This article was originally published in AmWord, a student magazine at American University. If you’re on campus, make sure to pick up a copy to read this in print and check out other great articles!
Breakfast has never been my favorite meal of the day. Don’t get me wrong, I like a lot of breakfast foods. It’s just that the actual act of eating breakfast always seems to turn into a rushed affair involving some sort of processed junk, shoveling down a bowl of Honey Bunches of Oats or grabbing a granola bar on my way out the door. Breakfast in the States has just lost the respect it deserves. If people even bother to eat it, they regard it as an annoying yet necessary act; an afterthought.
In Denmark, things are different. My first breakfast here involved a variety of rolls (called boller, pronounced ball-uh) picked up from the baker down the street that morning, along with a spread of butter, jams, sliced meats, cheeses, and the infamous leverpostej (a kind of a Danish liver paté). Oh, and then plenty of fresh pastries for breakfast-dessert (no, they are not called Danishes here).
Even on a regular morning, I’ve noticed that everyone in my host family will at least sit down for five or ten minutes to eat breakfast. Some school mornings I’m even lucky enough to wake up to the smells of fresh bread wafting from the kitchen. There are few things that can get me up faster than the thought of eating a warm roll straight from the oven with melted butter dripping off the sides…
But there’s no need to feel breakfast-envy; these Danish overnight rolls are easy for anyone to make. I get fresh bread in the morning and you can too!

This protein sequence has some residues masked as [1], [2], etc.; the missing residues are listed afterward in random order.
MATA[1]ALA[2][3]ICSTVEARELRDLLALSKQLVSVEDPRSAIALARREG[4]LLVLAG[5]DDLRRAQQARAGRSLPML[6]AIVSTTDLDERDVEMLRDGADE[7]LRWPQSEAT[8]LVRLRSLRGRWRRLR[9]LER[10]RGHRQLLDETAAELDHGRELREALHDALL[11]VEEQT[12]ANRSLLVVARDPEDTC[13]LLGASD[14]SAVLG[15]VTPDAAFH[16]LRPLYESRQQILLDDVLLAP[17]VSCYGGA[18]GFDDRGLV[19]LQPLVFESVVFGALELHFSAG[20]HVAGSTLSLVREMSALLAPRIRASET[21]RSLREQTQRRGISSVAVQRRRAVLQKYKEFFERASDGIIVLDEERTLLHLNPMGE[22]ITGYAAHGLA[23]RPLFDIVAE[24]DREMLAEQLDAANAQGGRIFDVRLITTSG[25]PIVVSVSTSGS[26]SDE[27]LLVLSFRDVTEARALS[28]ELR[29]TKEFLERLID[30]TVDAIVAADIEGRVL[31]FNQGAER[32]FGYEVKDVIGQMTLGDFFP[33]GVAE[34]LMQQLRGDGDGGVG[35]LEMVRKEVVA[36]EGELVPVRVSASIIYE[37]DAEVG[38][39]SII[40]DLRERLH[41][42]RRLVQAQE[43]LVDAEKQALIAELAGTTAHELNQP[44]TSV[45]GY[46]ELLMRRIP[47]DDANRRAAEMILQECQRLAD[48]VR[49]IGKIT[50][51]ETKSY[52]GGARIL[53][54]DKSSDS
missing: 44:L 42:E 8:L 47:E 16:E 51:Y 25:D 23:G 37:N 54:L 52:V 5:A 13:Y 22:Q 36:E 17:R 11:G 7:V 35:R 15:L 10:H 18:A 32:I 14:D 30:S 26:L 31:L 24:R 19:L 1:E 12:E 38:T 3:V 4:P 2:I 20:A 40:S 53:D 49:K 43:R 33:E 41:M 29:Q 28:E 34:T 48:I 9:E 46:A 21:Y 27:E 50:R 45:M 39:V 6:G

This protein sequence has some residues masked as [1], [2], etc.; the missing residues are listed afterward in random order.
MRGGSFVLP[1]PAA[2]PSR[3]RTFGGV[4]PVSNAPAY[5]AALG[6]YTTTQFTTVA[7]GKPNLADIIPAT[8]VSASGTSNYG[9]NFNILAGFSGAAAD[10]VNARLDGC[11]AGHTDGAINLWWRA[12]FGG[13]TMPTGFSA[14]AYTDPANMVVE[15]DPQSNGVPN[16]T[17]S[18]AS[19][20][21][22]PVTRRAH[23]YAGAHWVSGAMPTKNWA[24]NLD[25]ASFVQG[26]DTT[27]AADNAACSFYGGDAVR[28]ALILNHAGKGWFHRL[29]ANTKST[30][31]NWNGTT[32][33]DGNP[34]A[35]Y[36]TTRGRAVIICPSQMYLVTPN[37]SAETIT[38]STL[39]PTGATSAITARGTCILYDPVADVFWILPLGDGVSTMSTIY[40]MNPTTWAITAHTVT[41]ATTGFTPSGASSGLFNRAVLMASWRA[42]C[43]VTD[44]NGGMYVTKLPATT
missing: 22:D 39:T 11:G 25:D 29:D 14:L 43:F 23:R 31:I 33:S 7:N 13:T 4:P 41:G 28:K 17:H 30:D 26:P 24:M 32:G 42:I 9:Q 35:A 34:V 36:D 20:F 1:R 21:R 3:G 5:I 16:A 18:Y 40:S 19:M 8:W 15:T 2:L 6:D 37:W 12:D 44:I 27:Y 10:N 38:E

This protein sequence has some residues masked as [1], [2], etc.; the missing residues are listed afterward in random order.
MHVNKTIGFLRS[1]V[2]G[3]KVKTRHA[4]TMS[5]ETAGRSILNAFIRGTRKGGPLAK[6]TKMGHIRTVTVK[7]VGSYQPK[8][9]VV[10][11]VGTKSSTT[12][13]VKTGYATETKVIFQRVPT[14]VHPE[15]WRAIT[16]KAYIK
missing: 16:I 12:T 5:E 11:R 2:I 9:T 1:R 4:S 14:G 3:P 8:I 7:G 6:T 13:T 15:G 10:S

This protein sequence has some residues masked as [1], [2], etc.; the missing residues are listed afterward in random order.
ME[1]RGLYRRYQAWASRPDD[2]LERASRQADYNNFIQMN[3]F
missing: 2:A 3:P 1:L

Although these breakfast rolls take a little bit of advanced planning, they require almost no hands-on preparation time. Just make sure you start them the night before you want to eat them and leave enough time before class to actually bake them (so, you should put them in the oven before you get in your morning shower). For the full Danish experience, make sure to pick up some jam, cheese, and possibly even salami or other deli meat. And, of course, plenty of butter.
- 1 package dry yeast
- 1 ½ cups cold water, divided
- 1 ½ tsp salt
- 1 tbsp sugar
- 2 ½ cups all-purpose flour
- ½ cup whole-wheat flour
- ½ cup rolled oats
- ½ cup buttermilk (if you don’t have buttermilk, put ½ tbsp vinegar in a measuring cup and then add regular milk to the ½ cup line)
In a microwave safe bowl, warm ½ cup of the water in the microwave for 20 seconds. Add the sugar and the yeast, and stir to dissolve. Wet a paper towel with warm water, and place over the yeast mixture. Put the bowl in a warm place and allow it to sit for 10 minutes.
Meanwhile, combine flours, oats and salt in a bowl. In a measuring cup, combine remaining cup of water and buttermilk.
After 10 minutes, check to make sure the yeast mixture is bubbling. If not, it means your yeast has not worked and you should try step 1 again with a new yeast package.
Once the yeast mixture is ready, put it in a large bowl and add about ½ cup of the flour mixture. Stir to combine and then add some of the buttermilk mixture. Continue alternating wet and dry mixtures, stirring to combine after each addition, until all ingredients are in. You should have a sticky dough.
Cover the bowl with plastic wrap or a dish towel, and place in the refrigerator overnight. Line a pan with parchment paper and place on the counter so it’s ready for the morning.
When you wake up, preheat the oven to 375 °F. Plop large spoonfuls of batter onto the prepared pan (don’t worry about shaping the rolls). Set in a warm place to rise for 10 minutes, and then put in the oven for 20-25 minutes, until golden brown.
Tip: To add a little variety to your boller, you could sprinkle the tops of some with sunflower, poppy, or sesame seeds before baking. Get creative!